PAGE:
JONATHAN CHAIT OCTOBER 26, 2010
Richard Wolffe reports on how the Obama administration plans to challenge Republicans in the next Congressional term:
The White House plans to test Republicans' unity and political resolve on three controversial issues: repealing the Bush tax cuts, implementing the deficit commission's findings, and pushing immigration reform. Obama's team says that these issues will make for good policy—and good politics, forcing Republicans elected in swing districts to choose between placating Democrats and independents and risking a possible Tea Party challenge in 2012.
The White House believes immigration reform may be the toughest test for the GOP—even tougher than tackling the deficit. "This will separate the reasonable Republicans from the pack running for president," said one senior Obama aide.
Hmm. I'm not following the logic on the deficit commission. If it puts out any plan, it will be an unpopular mix of spending cuts and tax hikes. It's not something you dare the opposition to vote against. Now, maybe you get Republicans on the commission to block any plan, thus exposing the fact that it's the Republicans who don't want to do anything about the problem. But that's not something that hits "Republicans in swing districts." It's just something that helps, slightly, inoculate the national political environment by forcing Republicans to accept responsibility for the deficit.
The Bush tax cuts make sense as an issue. Force Republicans to hold the popular universal portion of the Bush tax cuts hostage to the unpopular $250,000-and-up portion. That's a straightforward wedge between the GOP base/elite and centrist voters. On the other hand, it's not exactly compatible with the deficit commission, which will probably recommend some kind of middle class tax hike. So the politics here seem muddled.
The immigration issue, meanwhile, is interesting. It's not the case that Republicans are on the wrong side of public opinion. Far from it -- the public is pretty hard-line on stopping illegal immigration, and even ending birthright citizenship is basically a 50-50 proposition. On the other hand, it's plausible that the persuadable voters with the strongest intensity on the issue are Latinos. (It's a similar issue to gun control, where moderate restrictions on things like assault weapons poll very well, but the only people who really vote on the issue are opposed.) If Obama can bait Republicans into opposing immigration reform, he can gear up the Latino vote for 2012 and beyond.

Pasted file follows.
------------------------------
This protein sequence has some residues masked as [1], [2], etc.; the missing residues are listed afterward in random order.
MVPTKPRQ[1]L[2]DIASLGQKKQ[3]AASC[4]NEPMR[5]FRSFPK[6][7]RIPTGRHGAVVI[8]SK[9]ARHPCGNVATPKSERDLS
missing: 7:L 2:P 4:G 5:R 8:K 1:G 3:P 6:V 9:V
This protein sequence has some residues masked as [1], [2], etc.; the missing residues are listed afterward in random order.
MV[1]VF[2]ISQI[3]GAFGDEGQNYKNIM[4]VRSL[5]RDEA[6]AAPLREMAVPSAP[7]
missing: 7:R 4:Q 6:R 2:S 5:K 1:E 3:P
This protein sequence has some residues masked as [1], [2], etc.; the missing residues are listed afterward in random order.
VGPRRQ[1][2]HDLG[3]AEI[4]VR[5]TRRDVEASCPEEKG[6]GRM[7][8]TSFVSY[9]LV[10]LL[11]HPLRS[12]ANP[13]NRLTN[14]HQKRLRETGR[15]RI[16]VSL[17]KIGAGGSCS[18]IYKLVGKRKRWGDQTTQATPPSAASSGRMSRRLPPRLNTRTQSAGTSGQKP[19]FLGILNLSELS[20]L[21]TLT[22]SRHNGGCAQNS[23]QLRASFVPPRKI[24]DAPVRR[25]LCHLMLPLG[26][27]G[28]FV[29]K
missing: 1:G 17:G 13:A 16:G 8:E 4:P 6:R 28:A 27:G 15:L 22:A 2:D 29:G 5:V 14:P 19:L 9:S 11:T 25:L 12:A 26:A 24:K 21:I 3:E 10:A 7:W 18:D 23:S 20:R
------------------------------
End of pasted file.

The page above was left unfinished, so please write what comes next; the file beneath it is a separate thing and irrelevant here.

And it's not like the Republicans are averse to cooperating with this tactic. Adam Serwer deconstructs the not-very-subtle racial subtext of Sharron Angle's message:
Here's how her she portrays Latinos in her "Best Friend" spot, as they crawl across a "border fence" in plaid shirts and tank tops:
Meanwhile, hardworking white folks can't pay the bills:
Here's how she portrays Latinos in the ad that recycled images from a similar ad from David Vitter I blogged about a few weeks ago:
Contrast those images with the white, happy college students who are presumably going to get their scholarships taken away and given to unauthorized immigrants:
This is an image from the ad she released yesterday, after Angle claimed there was no racial intent to her previous ads and she was merely worried about the Canadian border:
Who is that bandana-clad cholo coming for? A classroom full of nice white children of course:
Angle's closing argument couldn't be any clearer, could it? This is Brown vs. White. Latinos are coming here to take your money, your jobs, and your kids' scholarships, and if you don't vote for Angle, Harry Reid will let them get away with it.